The etymology of the word ‘Raaga’:
The word raaga has many meanings. Raaga means love, color (referring to red in particular), emotion, bliss, comfort, beauty, pathos , passion, attraction etc., In common parlance, however, raaga is understood as the essence of a song/music. Now what does the etymology of the word say? 'रञ्जनाद्रागः'- It means one that entertains.
In musical terms, however raaga has an important technical meaning. Bharatamuni refers to a concept called jaati in the Natyashastra. The word raaga has been used in musical reference is in Matanga’s work Bruhaddeshi. There is also enough evidence to show that the word came into vogue in the plays and poems of Kalidasa and other poets. . Matanga says -
योऽसौ ध्वनि विशेषस्तु स्वरवर्णविभूषित: |
रञ्जको जनचित्तानां स च राग उदाहृतः||
Meaning, the combination of svara and varna to produce a melody which has the ability to entertain and connect to emotion of a listener is called a raaga.
Here the ability to entertain and express emotion matters more than a mere mathematical combination of harmonics or different frequencies. Svara means a tonal frequency. Varna deals with ascending and descending scales, octave and phraseology of the raaga. Most musicologists like Sharangadeva, Venkatamakhi, Ahobala, Kallinatha etc., stick to this definition of a varna. Bharats defines 10 characteristics of a raaga, viz :
graha, amsha, taara, mandra, nyaasa, apanyaasa, alpatva, bahutva, shaadava, audava
Sharngadeva has added 3 more to the list viz - sanyaasa, vinyaasa and antaramarga
One should not get intimidated by these technical terminologies. All these are textualization of various observations over a period of time. As any culture and civilization develops, subtleties and intricacies increase, due to which we tend to adapt or coin more technical terms. Now let us try and understand what these terms mean.
The reference note of a raaga is called as graha [Usually the reference note in most raagas is Sa]. Amsha is jeeva svara of a raaga, which can be understood as svara(s) that are vital to a raaga. This helps in manifestation of the raaga to the listener. Establishing mood and emotion of a raaga lies here. Higher octave is called taara, lower octave is called as mandra. Each raaga is rendered differently as far as octaves are concerned. So some raagas depending on the octave capacity of the instrument, sound better with them. For example, raagas like Brindavani and Kedaragowla sound better in higher octaves on a flute, whereas raagas like Darbari-Kanada and Asaveri sound better in lower octaves on a Gottuvaadyam or Chitraveena.
The landing note of a raaga is called as nyaasa. Svaras which are insignificant in expression of raaga are called alpatvas, while those which are essential and enhance the expressive content are called bahutva(translated as predominance). Other terms like vaadi, samvaadi, alanghana and anabhyaasa are also used in the context of bahutva.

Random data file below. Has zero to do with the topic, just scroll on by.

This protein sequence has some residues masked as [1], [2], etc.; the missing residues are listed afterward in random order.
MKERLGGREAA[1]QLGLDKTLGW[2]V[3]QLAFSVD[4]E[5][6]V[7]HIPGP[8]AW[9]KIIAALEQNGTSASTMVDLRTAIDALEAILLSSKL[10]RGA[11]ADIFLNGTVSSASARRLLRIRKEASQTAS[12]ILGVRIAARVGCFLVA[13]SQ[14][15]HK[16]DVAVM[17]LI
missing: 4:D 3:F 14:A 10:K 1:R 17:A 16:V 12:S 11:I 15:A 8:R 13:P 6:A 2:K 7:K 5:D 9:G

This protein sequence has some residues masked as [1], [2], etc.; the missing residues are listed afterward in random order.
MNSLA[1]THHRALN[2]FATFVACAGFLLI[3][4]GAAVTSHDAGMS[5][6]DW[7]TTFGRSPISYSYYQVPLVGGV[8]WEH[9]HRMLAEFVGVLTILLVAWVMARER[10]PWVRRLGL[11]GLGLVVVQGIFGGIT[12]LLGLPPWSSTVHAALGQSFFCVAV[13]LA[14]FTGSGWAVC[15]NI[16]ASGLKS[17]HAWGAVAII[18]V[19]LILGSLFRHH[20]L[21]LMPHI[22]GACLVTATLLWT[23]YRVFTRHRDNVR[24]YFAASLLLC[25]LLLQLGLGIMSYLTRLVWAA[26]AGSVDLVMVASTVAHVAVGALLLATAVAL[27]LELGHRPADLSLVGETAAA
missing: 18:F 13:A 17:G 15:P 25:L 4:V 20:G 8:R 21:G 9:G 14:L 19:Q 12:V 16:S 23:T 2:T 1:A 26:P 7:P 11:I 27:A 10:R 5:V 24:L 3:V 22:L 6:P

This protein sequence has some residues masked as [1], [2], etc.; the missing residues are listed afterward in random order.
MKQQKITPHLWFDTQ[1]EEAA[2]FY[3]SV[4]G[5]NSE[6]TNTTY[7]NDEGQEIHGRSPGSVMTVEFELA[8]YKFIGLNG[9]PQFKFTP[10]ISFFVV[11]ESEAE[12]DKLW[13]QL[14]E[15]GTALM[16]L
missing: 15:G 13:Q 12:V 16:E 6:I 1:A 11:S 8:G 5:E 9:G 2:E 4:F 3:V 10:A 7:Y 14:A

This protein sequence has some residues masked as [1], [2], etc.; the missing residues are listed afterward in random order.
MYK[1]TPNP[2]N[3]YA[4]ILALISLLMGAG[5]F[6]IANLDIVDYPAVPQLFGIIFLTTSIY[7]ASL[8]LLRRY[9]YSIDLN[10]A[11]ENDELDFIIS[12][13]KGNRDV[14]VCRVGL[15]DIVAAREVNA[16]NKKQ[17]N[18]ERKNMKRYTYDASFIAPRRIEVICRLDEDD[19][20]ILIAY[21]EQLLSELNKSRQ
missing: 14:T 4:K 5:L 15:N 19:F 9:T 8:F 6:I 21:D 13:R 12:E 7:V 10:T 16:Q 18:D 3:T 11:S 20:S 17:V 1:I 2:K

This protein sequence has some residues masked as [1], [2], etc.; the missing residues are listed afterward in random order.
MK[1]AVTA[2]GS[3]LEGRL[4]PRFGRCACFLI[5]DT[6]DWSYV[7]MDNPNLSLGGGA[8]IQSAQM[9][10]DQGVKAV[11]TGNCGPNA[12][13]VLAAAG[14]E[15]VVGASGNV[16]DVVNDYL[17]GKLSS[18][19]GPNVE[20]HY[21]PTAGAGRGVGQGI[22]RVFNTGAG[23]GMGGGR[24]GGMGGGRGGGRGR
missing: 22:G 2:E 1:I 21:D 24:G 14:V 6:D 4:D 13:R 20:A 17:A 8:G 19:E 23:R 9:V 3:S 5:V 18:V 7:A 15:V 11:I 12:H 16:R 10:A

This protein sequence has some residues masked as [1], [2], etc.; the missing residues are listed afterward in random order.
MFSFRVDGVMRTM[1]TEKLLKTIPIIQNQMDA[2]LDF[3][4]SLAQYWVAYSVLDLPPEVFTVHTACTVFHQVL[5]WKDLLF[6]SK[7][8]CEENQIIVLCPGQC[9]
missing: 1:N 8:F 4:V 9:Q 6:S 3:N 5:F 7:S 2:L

Hexatonic scales are called shaadava, meaning those raagas having six notes in ascendence as well as descendance. Similarly, pentatonic(5 notes) scales are called audava. Sanyaasa means the elaboration of a raaga around the amsha svara, without using the vivaadi svara. The phrases of a raaga that doesn’t contain vivaadi of amsha swara is called as vinyaasa. Venkatamakhi opines that vinyaasa can be understood as various stages of elaboration of a raaga. This also leads to the recent consensus that graha, amsha and nyaasa form the characteristics of a raaga. Along with these, the specific phrases for a raaga provide the complete expressive library of a raaga. This proves that a raaga is much more than ascending and descending scales. We shouldn’t misunderstand the scale as a raaga in totality. Other than this, the relation of 2 svaras in a raaga which can be vaadi, samvaadi and vivaadi are also factors defining a raaga.
Some opine that a new raaga cannot be created since all possibilities are available among the 12 svaras. But with basic understanding of technical aspects, we can conclude that a raaga is much more than a theoretical possibility. Different chandas can be formulated using shat-pratyaya but they are identified as chandas when it is used in a poetic expression where various characteristics, like natural pauses, tempo and modulations can be felt . Similarly, a raaga is said to be invented when a musician is able to provide bhaava(emotion) to a scale, create unique phraseology and is able to demonstrate the same to his listeners.
So when we look at all these various aspects, there should be no doubt that Indian classical music is unique and beautiful. Also the western concept of tune/chord cannot be equated to raaga. At best, a tune can be looked at as a subset of a raaga.
Music isn’t a theoretical subject or just an intellectual exercise, but an emotively experiential one.
Adapted from original Kannada by Vishwanath Chandrashekar